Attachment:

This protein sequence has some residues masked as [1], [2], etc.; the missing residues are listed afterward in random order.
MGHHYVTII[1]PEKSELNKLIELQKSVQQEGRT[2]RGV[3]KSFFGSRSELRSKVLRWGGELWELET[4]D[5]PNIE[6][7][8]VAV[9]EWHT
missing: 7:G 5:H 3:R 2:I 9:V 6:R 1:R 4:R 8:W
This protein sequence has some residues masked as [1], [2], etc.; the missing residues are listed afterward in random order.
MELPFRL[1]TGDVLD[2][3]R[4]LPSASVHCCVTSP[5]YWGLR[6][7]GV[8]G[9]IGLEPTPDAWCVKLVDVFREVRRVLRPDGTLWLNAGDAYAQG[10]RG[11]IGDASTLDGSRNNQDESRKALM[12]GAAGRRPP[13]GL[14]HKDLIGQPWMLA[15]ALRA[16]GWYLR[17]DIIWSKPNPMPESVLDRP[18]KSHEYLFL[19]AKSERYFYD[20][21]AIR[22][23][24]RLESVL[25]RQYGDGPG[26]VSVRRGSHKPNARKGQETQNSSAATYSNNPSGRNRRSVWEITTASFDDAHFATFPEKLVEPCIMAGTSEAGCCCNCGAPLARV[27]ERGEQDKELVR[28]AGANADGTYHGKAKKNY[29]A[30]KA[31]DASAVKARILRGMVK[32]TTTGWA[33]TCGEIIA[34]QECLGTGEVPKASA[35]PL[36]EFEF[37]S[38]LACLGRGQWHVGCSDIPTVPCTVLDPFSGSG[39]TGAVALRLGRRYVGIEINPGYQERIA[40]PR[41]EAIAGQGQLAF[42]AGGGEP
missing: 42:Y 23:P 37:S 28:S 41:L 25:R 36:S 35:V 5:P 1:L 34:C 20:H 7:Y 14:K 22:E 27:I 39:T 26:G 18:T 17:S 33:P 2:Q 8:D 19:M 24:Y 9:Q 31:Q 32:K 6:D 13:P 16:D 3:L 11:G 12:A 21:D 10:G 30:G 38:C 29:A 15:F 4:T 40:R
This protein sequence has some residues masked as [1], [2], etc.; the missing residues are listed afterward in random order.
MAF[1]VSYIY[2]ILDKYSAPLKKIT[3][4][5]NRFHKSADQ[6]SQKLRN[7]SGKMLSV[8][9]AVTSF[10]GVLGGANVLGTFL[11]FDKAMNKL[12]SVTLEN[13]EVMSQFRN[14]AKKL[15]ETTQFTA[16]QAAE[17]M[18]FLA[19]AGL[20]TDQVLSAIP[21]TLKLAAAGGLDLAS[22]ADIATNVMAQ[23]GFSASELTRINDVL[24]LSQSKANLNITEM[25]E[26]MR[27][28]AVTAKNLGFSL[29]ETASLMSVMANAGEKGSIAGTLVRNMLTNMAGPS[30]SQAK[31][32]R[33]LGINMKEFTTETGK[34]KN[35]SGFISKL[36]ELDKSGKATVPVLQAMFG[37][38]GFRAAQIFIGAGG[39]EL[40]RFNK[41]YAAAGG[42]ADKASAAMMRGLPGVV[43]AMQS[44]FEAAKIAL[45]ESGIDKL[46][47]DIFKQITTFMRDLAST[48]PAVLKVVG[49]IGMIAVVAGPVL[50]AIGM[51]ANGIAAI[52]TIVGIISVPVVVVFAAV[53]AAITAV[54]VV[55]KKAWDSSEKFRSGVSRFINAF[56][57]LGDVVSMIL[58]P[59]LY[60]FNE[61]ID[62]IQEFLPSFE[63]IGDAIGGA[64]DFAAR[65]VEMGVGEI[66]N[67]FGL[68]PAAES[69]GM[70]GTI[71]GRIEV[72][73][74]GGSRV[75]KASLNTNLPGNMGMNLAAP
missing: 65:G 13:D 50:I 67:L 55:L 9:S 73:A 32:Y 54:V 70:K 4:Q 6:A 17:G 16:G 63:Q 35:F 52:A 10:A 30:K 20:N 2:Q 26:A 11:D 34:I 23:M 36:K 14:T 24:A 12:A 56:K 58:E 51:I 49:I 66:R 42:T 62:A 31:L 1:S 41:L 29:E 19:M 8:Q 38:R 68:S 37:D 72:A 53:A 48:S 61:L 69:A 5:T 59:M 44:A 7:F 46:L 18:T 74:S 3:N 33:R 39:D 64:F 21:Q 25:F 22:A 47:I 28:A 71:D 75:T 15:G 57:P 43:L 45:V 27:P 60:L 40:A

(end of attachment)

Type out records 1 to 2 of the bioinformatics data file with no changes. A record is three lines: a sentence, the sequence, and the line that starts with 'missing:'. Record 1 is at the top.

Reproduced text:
This protein sequence has some residues masked as [1], [2], etc.; the missing residues are listed afterward in random order.
MGHHYVTII[1]PEKSELNKLIELQKSVQQEGRT[2]RGV[3]KSFFGSRSELRSKVLRWGGELWELET[4]D[5]PNIE[6][7][8]VAV[9]EWHT
missing: 7:G 5:H 3:R 2:I 9:V 6:R 1:R 4:R 8:W
This protein sequence has some residues masked as [1], [2], etc.; the missing residues are listed afterward in random order.
MELPFRL[1]TGDVLD[2][3]R[4]LPSASVHCCVTSP[5]YWGLR[6][7]GV[8]G[9]IGLEPTPDAWCVKLVDVFREVRRVLRPDGTLWLNAGDAYAQG[10]RG[11]IGDASTLDGSRNNQDESRKALM[12]GAAGRRPP[13]GL[14]HKDLIGQPWMLA[15]ALRA[16]GWYLR[17]DIIWSKPNPMPESVLDRP[18]KSHEYLFL[19]AKSERYFYD[20][21]AIR[22][23][24]RLESVL[25]RQYGDGPG[26]VSVRRGSHKPNARKGQETQNSSAATYSNNPSGRNRRSVWEITTASFDDAHFATFPEKLVEPCIMAGTSEAGCCCNCGAPLARV[27]ERGEQDKELVR[28]AGANADGTYHGKAKKNY[29]A[30]KA[31]DASAVKARILRGMVK[32]TTTGWA[33]TCGEIIA[34]QECLGTGEVPKASA[35]PL[36]EFEF[37]S[38]LACLGRGQWHVGCSDIPTVPCTVLDPFSGSG[39]TGAVALRLGRRYVGIEINPGYQERIA[40]PR[41]EAIAGQGQLAF[42]AGGGEP
missing: 42:Y 23:P 37:S 28:S 41:L 25:R 36:S 35:V 5:P 1:L 34:C 20:H 7:Y 14:K 22:E 27:I 39:T 26:G 18:T 17:S 33:P 2:Q 8:D 19:M 24:Y 9:Q 31:Q 32:K 6:D 13:P 16:D 3:L 11:G 12:A 21:D 10:G 30:G 38:C 29:A 15:F 4:T 40:R